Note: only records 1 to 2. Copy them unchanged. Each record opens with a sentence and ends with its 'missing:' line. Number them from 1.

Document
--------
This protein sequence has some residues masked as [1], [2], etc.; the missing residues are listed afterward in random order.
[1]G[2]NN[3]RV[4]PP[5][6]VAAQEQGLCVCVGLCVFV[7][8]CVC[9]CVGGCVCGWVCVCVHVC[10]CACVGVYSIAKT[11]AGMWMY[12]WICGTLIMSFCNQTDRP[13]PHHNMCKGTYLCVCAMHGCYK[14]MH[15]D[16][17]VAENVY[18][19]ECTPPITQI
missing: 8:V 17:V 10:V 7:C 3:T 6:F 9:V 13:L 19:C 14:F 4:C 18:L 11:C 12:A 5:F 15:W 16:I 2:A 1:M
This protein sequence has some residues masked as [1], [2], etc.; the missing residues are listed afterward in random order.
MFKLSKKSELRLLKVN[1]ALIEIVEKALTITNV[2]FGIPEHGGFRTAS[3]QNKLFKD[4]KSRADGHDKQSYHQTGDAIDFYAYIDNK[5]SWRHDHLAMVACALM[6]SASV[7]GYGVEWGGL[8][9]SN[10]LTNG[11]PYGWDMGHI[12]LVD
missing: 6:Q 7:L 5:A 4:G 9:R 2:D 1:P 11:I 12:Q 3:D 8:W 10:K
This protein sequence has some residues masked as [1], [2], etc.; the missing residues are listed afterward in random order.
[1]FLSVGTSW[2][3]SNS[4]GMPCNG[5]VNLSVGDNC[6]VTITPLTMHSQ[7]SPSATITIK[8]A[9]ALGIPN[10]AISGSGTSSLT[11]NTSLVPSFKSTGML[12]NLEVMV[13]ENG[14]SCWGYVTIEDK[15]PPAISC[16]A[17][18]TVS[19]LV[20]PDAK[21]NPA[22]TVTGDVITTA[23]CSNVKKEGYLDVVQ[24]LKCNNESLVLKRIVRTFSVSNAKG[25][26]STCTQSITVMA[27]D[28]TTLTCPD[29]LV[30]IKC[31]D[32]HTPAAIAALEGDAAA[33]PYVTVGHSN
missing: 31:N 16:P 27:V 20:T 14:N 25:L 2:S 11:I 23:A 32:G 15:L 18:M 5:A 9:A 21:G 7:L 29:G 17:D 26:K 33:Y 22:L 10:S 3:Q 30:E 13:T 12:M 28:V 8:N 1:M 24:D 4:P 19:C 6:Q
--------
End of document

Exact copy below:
This protein sequence has some residues masked as [1], [2], etc.; the missing residues are listed afterward in random order.
[1]G[2]NN[3]RV[4]PP[5][6]VAAQEQGLCVCVGLCVFV[7][8]CVC[9]CVGGCVCGWVCVCVHVC[10]CACVGVYSIAKT[11]AGMWMY[12]WICGTLIMSFCNQTDRP[13]PHHNMCKGTYLCVCAMHGCYK[14]MH[15]D[16][17]VAENVY[18][19]ECTPPITQI
missing: 8:V 17:V 10:V 7:C 3:T 6:F 9:V 13:L 19:C 14:F 4:C 18:L 11:C 12:A 5:F 15:W 16:I 2:A 1:M
This protein sequence has some residues masked as [1], [2], etc.; the missing residues are listed afterward in random order.
MFKLSKKSELRLLKVN[1]ALIEIVEKALTITNV[2]FGIPEHGGFRTAS[3]QNKLFKD[4]KSRADGHDKQSYHQTGDAIDFYAYIDNK[5]SWRHDHLAMVACALM[6]SASV[7]GYGVEWGGL[8][9]SN[10]LTNG[11]PYGWDMGHI[12]LVD
missing: 6:Q 7:L 5:A 4:G 9:R 2:D 1:P 11:I 12:Q 3:D 8:W 10:K